The manufacturing industry continued to thrive during the pandemic. With the growth, the need for more workers has come to the fore.
AUSTIN, Texas – Since the start of the pandemic, manufacturing has not stopped.
“We never shut down a day,” said Eric Wichmann, vice president of the Southwest region for Virtex Enterprises.
Wichmann oversees hiring at Virtex’s Austin manufacturing plant. Workers make products ranging from voting machines to defense and aerospace contracts.
Throughout the pandemic, Virtex has been unable to keep its apartment building along Interstate 35 in North Austin filled with workers.
“We struggled the whole time,” Wichmann said.
Wichmann first said the understaffing was the product of increased unemployment benefits and the fact that people could earn more from those benefits than they would at Virtex. However, since Governor Greg Abbott excluded Texas from additional federal benefits, people have started submitting more job applications.
“It’s something we’re adjusting to and we’re going to have to keep making those adjustments,” Wichmann said. “We offer everything from $ 12 to $ 17 [an hour], but we understand that it is increasing. I think that’s probably where the market is right now. But I think in the future it’s going to increase, especially with competition for workers coming up. “
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Wichmann added that the number of manufacturing jobs exceeds the number of workers. Skillpoint Alliance, an Austin-based nonprofit manufacturing training organization, has opened 100 new training slots in its Certified Parts Technician (CPT) program to try and fill some of these positions.
“We are educating the community through various entities to try to communicate the class and needs of the manufacturing industry,” said Kevin Brackmeyer, executive director of Skillpoint Alliance. “We expect there will be 15,000 jobs over the next two years. We have employers who are ready to hire tomorrow when they graduate, when those graduates come out.
The Skillpoint Alliance CPT program has 6 to 15 students. On Friday, a new class of six students will graduate, some with job offers already on the table.
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Maximo Quiroz, who graduated on Friday, said he received offers from a few major manufacturers based in Austin.
“I found out that I wanted to find something that had some stability for my future. I kind of want to make something a career,” Quiroz said.
Quiroz already has experience and expertise across multiple industries, but said manufacturing ties all of his knowledge together.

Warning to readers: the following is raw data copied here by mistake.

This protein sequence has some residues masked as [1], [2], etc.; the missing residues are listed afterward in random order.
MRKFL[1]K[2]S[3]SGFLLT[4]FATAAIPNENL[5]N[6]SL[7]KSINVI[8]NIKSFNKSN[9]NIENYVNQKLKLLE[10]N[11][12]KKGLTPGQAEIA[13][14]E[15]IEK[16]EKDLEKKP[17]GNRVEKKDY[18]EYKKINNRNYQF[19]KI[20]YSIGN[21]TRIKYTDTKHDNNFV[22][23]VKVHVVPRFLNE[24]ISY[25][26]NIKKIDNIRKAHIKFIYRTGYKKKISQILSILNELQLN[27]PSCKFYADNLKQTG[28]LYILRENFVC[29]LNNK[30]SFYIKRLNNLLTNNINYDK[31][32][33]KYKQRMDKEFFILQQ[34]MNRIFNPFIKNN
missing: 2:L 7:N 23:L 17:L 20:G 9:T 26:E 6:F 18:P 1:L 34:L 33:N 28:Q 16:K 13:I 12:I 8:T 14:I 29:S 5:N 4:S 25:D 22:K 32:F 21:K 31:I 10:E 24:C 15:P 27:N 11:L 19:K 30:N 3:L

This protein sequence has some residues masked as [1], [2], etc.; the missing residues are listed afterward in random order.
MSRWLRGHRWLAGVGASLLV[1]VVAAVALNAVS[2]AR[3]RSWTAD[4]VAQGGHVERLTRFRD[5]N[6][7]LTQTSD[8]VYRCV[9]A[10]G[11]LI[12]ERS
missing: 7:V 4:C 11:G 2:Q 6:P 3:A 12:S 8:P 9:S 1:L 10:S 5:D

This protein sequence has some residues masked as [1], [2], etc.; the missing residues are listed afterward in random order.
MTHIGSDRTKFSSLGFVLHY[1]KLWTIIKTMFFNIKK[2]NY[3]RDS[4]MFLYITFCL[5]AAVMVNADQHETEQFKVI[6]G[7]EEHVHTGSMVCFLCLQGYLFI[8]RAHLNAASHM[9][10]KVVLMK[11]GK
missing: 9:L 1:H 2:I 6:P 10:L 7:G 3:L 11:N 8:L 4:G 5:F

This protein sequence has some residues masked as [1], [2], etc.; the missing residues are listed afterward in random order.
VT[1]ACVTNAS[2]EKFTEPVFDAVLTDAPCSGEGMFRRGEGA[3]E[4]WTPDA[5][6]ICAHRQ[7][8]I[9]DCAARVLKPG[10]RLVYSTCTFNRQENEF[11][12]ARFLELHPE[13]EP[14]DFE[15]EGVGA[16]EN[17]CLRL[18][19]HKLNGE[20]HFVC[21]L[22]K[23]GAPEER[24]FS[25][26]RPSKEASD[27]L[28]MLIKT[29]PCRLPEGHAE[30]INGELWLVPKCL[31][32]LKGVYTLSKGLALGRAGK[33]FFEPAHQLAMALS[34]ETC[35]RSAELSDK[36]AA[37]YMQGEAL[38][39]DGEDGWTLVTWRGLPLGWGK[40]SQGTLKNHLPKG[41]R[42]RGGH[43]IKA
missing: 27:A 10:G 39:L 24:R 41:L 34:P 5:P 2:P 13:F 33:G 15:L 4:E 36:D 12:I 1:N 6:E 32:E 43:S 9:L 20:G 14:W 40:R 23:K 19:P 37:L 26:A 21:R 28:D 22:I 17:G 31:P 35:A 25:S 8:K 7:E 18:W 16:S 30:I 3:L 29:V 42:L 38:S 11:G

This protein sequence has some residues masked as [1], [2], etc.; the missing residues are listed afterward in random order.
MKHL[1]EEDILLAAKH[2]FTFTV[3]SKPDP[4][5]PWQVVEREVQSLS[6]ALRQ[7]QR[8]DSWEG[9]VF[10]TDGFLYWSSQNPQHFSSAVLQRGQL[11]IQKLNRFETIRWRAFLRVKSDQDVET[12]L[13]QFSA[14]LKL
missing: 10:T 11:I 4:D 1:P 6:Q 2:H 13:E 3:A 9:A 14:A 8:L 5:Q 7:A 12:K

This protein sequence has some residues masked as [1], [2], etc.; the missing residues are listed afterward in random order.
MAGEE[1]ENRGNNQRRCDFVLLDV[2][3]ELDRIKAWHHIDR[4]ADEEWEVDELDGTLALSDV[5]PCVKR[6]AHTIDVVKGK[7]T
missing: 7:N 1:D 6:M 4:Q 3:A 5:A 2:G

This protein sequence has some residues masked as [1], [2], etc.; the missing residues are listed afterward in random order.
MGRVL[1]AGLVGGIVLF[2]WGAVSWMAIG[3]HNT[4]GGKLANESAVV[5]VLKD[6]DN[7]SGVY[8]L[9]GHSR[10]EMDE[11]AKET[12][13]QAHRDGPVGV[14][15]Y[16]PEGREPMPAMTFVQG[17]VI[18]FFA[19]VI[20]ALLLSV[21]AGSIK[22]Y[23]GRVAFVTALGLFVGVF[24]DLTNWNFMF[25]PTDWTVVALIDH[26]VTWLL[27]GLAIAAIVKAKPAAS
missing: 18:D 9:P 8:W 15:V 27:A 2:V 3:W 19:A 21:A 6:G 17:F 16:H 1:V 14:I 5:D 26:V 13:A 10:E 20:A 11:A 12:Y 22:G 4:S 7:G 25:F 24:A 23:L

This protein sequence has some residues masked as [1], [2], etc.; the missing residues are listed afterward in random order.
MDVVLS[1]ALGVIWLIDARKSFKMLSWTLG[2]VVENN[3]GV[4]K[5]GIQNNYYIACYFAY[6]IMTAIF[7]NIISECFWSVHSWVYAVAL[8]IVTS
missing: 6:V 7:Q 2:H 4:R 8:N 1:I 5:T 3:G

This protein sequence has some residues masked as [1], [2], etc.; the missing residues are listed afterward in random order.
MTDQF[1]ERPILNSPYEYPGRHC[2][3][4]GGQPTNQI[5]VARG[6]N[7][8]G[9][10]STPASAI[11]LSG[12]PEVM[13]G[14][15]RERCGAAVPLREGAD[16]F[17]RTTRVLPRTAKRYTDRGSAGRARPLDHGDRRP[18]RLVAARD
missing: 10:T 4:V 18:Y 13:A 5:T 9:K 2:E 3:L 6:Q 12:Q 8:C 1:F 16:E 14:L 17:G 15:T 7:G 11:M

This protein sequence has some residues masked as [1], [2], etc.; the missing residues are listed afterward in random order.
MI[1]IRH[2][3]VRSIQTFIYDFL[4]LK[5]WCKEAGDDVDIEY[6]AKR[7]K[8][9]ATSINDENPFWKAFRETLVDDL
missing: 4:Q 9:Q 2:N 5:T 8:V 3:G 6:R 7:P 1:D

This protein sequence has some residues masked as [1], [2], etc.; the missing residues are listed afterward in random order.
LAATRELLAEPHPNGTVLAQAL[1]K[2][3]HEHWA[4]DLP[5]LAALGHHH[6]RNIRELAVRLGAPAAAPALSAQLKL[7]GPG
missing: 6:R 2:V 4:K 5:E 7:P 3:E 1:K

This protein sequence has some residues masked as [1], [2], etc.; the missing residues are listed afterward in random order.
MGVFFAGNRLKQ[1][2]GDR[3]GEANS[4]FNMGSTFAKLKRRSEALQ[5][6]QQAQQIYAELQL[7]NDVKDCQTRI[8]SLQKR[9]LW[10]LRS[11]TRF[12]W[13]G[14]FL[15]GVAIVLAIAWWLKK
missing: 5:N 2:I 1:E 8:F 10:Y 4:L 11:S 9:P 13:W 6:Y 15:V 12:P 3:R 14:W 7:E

“I have a degree in graphic and web design,” Quiroz said. “I’m also an artist myself, so this creativity, I’m able to take that to the next level with 3D printing. All you have to say to me is, ‘Oh, you can do this. It does that. He He put the tools. Now it’s up to me to take those skills and keep pushing. “
Saif Ur Rehman Ludin graduated alongside Quiroz on Friday. Ludin immigrated to the United States from Afghanistan in 2015 and jokes that speaking English is like speaking a “fifth language”. Because of polio, her right leg cannot support her body weight without the help of a brace. Ludin takes everything in hand, complaining only of one problem: his corset has holes in his pants just days after buying it.
He went to several companies to ask for a solution. No one helped him, so he took the Skillpoint course and created his own.
“That tiny little thing, you know, she was cutting my jeans because the jeans were stuck right here,” Ludin said pointing to the hinges of her corset.
To solve his problem, Ludin created a design and began 3D printing a cover for the corset hinges as part of a project for his Skillpoint class. He plans to continue manufacturing now that he has learned the safety features and some knowledge of different machines.
“First of all, I’m going to find a job in a manufacturing industry,” Ludin said. “A company like Tesla is also a manufacturing company. Samsung is also a manufacturing company. And on top of that, I will be able to study more. [companies provide] help out, like they have some kind of, you know, a sum of money that they can invest in eager workers to learn. I will have this opportunity and then I will learn more and become like a good engineer and then you know I will create things [on] mine.”
While Skillpoint’s 100 open training opportunities are free, they alone won’t solve the manufacturing workforce shortage. Brackmeyer staff hope more people will see the importance and enthusiasm behind manufacturing.
“The sky is the limit. You can learn whatever you need. Even then the sky is not even the limit, okay we have SpaceX, they go to space! no more limits now. OK, so there’s nothing stopping you from getting in there, “said Justin Frost, who taught Ludin and Quiroz’s CPT class.
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